tracted, she looked down again, un
able to speak. She had been waiting
for his first word; now that It had
come It seemed so far richer and
sweeter than her wildest dream.
"How can I see you a minute?" Mar
tin murmured, snapping his big knife
shut.
"I have to walk down for the mail
" stammered Cherry, conscious only
of Martin and herself.
Both Peter and her father were
watching her with an uneasiness and
suspicion that had sprung Into being
full-blown. Both men were asking
themselves what they knew of this
strange young man who was suddenly
a part of their Intimate little world.
Peter, In his secret heart, had a
vague, dissatisfied feeling that Lloyd
was a man who held women, as a
class, rather In disrespect, and had
probably had his experiences with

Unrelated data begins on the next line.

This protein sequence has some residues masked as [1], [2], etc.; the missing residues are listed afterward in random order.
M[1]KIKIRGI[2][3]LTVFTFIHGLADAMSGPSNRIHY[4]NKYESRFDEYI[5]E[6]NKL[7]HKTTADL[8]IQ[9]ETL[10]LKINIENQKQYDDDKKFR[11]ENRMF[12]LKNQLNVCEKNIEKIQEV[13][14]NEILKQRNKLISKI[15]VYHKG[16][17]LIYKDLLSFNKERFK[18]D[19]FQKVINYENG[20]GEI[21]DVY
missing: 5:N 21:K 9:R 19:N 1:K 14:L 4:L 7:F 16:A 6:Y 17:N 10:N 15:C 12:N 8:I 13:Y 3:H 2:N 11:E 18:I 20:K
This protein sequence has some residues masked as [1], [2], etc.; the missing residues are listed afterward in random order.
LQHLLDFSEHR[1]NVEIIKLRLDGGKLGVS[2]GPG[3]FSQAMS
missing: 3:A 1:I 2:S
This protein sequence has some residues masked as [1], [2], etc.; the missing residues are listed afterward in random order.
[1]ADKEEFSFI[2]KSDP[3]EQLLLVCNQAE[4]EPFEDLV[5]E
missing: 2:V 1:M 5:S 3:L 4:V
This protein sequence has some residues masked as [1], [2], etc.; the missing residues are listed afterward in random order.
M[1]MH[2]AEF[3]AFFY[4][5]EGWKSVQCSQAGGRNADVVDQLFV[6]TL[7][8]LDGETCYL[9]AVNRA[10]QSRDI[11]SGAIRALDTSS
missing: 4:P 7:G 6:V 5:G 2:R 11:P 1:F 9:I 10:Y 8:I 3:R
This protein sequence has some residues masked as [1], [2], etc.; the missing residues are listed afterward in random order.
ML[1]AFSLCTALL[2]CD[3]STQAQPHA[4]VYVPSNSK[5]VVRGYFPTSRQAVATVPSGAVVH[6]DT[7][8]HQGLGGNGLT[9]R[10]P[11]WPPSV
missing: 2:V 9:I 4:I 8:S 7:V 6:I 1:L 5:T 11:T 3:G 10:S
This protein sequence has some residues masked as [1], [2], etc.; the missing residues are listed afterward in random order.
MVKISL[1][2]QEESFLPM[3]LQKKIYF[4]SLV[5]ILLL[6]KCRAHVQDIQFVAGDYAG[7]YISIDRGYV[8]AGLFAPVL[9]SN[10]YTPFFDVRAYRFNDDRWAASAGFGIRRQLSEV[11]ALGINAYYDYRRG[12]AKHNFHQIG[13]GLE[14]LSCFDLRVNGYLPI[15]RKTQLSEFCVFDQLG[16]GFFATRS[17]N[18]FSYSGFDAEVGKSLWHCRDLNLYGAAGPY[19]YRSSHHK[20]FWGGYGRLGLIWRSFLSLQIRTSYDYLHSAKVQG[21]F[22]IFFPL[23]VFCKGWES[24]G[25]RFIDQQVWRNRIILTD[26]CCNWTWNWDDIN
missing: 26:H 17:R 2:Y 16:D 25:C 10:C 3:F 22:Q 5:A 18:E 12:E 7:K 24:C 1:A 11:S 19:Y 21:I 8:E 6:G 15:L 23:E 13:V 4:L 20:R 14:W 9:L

them, but there was no way of ex
pressing, much less governing his
conduct toward Martin by so purely
speculative a prejudice. Somewhat
appaUed, In the sunny garden, strug
gling with the banksla, Peter decided
that this was not much to know of a
person who might have the audacity
to fall in love with an exquisite and
Innocent Cherry. After all, she would
not be a little girl forever; some man
would want to take that little corn
colored head and that delicious little
plnk-cJad person away with him some
day, to be his wife
And suddenly Peter was torn by a
stab of pure pain, and he stood puz
zled and sick. In the garden bed, won
dering what was happening to him.
"Listen want a drink?" Allx asked,
coming out with a tin dipper that
spilled a glittering sheet of water
down the thirsty nasturtiums. "Best
a few minutes, Peter. Dad wanted a
pole, and Mr. Lloyd has gone up Into
the woods to cut one."
"lad. there's Cherry V Peter asked,
-C2 tfr 7 ' -wX !
drinking deep.
"She went along Just up In the
woods here!" Allx answered. "They'll
be back before you could get there.
They've been gone five minutes!"
Five minutes were enough to take
Cherry and her lover out of sight of
the house, enough to have him put his